Scaling Up High-Impact Solutions For Ethiopia’s Newborns
© UNICEF-ETHA2013_00486-Ose

The combination of innovative, evidence-based strategies and the government’s long legacy of leadership on maternal, newborn and child survival is yielding impressive results. Ethiopia achieved MDG 4 three years ahead of schedule by cutting under-five mortality from 205 per 1,000 live births in 1990 to 68 per 1,000 in 2012. Ethiopia’s progress illustrates that countries can achieve dramatic declines in child mortality, despite constrained resources. It puts Ethiopia on a trajectory to bend the curve and achieve a major goal of A Promise Renewed — 20 under-five deaths per 1,000 live births by 2035.

For more information read the story on http://apromiserenewed.org/Ethiopia.html

 

 

Despite dramatic progress on child survival, 1 million children die during their first day of life from mostly preventable causes

Analysis points to health system failures at critical time around birth as a significant contributing factor to these needless deaths

New York, 16 September 2014 – Child survival rates have increased dramatically since 1990, during which time the absolute number of under-five deaths has been slashed in half from 12.7 million to 6.3 million, according to a report released today by UNICEF.
The 2014 Committing to Child Survival: A Promise Renewed progress report, indicates that the first 28 days of a newborn’s life are the most vulnerable with almost 2.8 million babies dying each year during this period. One million of them don’t even live to see their second day of life.

Many of these deaths could be easily prevented with simple, cost-effective interventions before, during and immediately after birth.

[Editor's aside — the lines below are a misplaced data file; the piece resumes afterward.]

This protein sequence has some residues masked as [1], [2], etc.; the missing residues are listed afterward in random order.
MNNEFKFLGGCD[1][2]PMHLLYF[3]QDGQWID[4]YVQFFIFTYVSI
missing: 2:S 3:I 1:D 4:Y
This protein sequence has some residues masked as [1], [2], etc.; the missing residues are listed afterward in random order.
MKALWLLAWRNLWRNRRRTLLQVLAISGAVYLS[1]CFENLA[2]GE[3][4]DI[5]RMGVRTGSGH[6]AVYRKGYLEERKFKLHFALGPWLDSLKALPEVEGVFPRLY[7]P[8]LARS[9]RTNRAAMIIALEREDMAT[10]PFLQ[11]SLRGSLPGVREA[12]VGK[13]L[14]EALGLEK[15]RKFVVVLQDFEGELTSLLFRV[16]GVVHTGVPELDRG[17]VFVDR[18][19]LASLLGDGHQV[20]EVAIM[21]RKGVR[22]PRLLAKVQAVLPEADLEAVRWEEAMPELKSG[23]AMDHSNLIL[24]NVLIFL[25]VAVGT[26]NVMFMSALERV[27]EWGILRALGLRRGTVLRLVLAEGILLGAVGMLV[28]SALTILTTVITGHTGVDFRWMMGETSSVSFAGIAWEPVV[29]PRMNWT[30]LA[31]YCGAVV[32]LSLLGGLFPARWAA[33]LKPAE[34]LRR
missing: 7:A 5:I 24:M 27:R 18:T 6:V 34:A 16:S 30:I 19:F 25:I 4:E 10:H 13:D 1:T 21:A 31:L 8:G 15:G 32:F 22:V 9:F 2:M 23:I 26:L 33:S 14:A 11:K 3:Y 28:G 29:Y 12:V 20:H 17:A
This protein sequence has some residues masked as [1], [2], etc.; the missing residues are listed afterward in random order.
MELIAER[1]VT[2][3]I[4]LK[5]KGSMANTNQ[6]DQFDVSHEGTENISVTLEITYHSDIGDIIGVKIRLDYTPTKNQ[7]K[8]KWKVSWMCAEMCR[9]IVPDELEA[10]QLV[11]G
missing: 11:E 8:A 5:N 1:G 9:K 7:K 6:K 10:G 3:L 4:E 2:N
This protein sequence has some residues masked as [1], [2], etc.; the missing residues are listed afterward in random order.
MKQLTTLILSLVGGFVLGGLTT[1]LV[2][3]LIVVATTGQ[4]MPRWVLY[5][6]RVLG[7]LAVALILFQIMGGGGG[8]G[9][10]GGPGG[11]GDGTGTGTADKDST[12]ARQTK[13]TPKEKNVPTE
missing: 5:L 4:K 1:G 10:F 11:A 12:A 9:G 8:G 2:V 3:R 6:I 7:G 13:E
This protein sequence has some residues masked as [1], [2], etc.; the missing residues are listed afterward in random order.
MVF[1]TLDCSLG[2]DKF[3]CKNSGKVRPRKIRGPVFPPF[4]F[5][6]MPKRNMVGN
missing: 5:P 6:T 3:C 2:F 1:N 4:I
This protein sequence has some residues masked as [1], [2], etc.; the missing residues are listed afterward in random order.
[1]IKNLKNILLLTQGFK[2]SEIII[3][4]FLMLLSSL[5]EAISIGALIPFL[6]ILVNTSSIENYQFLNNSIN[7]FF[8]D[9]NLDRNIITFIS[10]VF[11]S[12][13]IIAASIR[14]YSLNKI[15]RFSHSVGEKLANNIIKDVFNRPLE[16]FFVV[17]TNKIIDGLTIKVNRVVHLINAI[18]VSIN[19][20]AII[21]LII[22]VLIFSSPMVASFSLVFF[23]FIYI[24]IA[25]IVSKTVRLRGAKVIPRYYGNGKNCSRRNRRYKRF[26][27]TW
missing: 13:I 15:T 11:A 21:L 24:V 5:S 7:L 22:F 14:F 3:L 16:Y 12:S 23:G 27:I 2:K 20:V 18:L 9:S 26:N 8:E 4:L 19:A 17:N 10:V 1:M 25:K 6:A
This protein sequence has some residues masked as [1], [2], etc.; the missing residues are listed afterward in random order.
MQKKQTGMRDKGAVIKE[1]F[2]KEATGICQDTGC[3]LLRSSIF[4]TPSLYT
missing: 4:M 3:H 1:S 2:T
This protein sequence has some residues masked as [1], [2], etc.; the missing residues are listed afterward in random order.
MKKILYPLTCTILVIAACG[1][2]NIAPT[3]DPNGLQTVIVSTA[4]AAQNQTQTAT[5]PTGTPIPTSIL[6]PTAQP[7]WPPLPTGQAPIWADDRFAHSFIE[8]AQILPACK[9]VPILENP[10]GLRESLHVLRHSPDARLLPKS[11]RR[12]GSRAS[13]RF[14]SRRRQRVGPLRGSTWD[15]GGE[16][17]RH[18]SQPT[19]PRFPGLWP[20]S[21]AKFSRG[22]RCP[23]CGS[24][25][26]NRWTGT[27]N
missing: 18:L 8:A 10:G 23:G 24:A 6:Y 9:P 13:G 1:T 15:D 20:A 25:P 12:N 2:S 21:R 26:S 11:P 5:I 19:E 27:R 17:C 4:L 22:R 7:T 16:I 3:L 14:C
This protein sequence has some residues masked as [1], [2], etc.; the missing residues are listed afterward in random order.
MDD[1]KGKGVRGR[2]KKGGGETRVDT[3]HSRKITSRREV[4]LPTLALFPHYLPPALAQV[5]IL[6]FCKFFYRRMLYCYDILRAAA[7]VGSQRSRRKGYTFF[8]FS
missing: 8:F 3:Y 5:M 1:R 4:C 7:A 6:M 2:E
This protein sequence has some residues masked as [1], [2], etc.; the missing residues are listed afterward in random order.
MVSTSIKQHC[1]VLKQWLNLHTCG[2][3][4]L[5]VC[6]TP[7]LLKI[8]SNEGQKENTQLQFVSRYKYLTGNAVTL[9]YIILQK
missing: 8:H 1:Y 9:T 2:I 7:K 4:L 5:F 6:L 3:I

Analysis points to failures in the health system during the critical time around delivery as a significant contributing factor to these unnecessary deaths. It also shows that there is considerable variation – from country to country and between rich and poor – in the take-up and quality of health services available to pregnant women and their babies.

Key findings in this study include:

  • Around half of all women do not receive the recommended minimum of four antenatal care visits during their pregnancy.
  • Complications during labour and delivery are responsible for around one quarter of all neonatal deaths worldwide. In 2012, 1 in 3 babies (approximately 44 million) entered the world without adequate medical support.
  • Evidence shows that initiating breastfeeding within one hour of birth reduces the risk of neonatal death by 44 per cent, yet less than half of all newborns worldwide receive the benefits of immediate breastfeeding.
  • Quality of care is grossly lacking even for mothers and babies who have contact with the health system. A UNICEF analysis of 10 high mortality countries indicates that less than 10 percent of babies delivered by a skilled birth attendant went on to receive the seven required post-natal interventions, including early initiation of breastfeeding. Similarly, less than 10 per cent of mothers who saw a health worker during pregnancy received a core set of eight prenatal interventions.
  • Those countries with some of the highest number of neonatal deaths also have a low coverage of postnatal care for mothers. Ethiopia (84,000 deaths; 7 per cent coverage); Bangladesh (77,000; 27 per cent); Nigeria (262,000; 38 per cent); Kenya (40,000; 42 per cent).
  • Babies born to mothers under the age of 20 and over the age of 40 have higher mortality rates.

Additionally, the report shows that the education level and age of the mother has a significant bearing on the chances of her baby’s survival. Neonatal mortality rates among mothers with no education are nearly twice as high for those with secondary schooling and above.